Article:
Causes for fainting

20 May 2016
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Category: First Aid
20 May 2016, Comments: 0

Fainting or syncope is described as abrupt loss of consciousness due to the diminished blood flow to the brain. The individual usually wakes up rapidly after a collapse. Fainting can be easily managed by allowing the individual to recover while lying flat. A vital point to consider than the immediate care is to deal with the exact cause of fainting. Oftentimes, the only manner to pinpoint the cause is to check if the individual has any chronic health issues and recent illness or activities.

In most cases of fainting, it is triggered by the vagus nerve. It is responsible for connecting the digestive system to the brain and regulates the flow of blood to the stomach. As food enters the digestive tract, the nerves directs blood to the stomach and intestines, usually from other bodily tissues including the brain. In some cases, the nerve can become excited and draws out too much blood from the brain.

Fainting due to dehydration

Diminished water in the bloodstream can lead to a drop in the blood pressure and stimulates the vagus nerve which results to fainting and dizziness. There are various causes of dehydration such as heat exhaustion, diarrhea, vomiting and burns. Take note that diarrhea and vomiting can stimulate the vagus nerve as well.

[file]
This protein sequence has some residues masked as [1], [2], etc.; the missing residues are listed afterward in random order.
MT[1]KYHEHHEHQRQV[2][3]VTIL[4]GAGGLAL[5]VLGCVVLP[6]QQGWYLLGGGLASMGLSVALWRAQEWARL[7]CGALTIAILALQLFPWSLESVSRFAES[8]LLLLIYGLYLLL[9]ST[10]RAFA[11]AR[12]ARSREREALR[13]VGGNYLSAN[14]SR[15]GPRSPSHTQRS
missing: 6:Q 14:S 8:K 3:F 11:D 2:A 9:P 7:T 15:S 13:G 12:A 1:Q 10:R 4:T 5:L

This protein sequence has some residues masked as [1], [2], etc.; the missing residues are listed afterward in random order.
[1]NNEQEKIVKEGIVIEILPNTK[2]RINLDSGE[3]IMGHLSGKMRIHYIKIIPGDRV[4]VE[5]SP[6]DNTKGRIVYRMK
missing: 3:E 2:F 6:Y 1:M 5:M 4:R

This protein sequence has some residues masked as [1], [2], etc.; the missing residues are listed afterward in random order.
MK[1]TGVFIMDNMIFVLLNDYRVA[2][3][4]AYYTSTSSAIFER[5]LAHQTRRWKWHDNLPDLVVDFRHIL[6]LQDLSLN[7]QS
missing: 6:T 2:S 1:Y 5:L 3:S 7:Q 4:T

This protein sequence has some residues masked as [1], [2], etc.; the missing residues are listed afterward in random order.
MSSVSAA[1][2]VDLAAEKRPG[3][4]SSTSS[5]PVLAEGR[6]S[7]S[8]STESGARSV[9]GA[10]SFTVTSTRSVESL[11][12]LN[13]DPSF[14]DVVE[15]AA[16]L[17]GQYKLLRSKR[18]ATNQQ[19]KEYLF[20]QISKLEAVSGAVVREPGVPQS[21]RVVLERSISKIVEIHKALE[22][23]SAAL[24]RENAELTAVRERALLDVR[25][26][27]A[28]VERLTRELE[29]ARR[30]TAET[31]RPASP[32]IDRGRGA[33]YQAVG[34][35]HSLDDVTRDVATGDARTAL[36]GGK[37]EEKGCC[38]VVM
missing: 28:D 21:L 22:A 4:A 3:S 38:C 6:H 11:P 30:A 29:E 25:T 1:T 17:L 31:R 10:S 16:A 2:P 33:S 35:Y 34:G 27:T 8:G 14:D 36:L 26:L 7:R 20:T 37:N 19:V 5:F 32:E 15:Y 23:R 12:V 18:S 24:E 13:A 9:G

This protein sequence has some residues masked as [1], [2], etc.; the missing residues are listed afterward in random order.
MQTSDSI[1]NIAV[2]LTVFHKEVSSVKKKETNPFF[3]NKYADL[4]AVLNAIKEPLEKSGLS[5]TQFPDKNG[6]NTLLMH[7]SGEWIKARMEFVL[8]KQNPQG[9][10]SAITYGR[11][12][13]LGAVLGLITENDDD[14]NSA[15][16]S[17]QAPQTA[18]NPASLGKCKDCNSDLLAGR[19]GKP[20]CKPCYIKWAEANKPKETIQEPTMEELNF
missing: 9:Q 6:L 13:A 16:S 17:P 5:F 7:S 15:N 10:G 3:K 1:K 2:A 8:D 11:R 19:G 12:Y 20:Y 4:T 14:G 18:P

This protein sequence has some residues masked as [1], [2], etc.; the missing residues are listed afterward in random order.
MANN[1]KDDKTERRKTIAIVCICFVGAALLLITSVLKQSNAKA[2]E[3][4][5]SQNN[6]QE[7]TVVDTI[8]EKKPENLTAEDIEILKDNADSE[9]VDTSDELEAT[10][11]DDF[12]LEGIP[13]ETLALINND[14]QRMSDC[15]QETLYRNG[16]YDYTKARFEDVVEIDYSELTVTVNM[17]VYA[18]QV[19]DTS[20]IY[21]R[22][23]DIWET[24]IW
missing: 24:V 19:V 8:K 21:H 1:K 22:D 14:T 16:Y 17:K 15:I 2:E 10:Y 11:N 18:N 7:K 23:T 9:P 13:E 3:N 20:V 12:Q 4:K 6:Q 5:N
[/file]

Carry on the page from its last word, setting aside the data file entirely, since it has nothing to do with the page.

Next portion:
A heart that beats rapidly or too slow could not maintain the blood pressure in a normal rate. As the blood drains from the brain, it results to fainting.

Not all cases of fainting involve the vagus nerve. Shock is characterized as a drop in the blood pressure that leads to fainting. If the blood pressure of an individual drops drastically, it can be dangerous.

As a life-threatening emergency usually due to bleeding, shock can also occur from severe infection or anaphylaxis. Individuals suffering from shock are likely to end up confused and then lose consciousness as the condition worsens. Remember that it can occur rapidly.

Psychological triggers

Panic disorder, anxiety and even stress can stimulate the vagus nerve in some individuals and triggers fainting.

Alcohol and drugs

Alcohol and certain drugs can lead to a fainting episode. Aside from the sedative effect of alcohol, it also promotes increased urination which leads to dehydration. In addition, it also dilates the blood vessels which reduces the blood pressure. The combination of these factors drains the brain of blood. Certain medications both legal and illegal can cause fainting as well.

Heart issues

A heart that beats rapidly or too slow could not maintain the blood pressure in a normal rate. As the blood drains from the brain, it results to fainting. During a heart attack, the heart muscles become too weak to maintain the right blood pressure level.

If the heart is the suspected culprit, check the pulse rate. If the heartbeat is too fast or too slow, there is a possibility that the heart caused the fainting episode. In case the individual complains of chest pain or other symptoms of a heart attack, it simply means that the heart is too weak to maintain blood in the brain.

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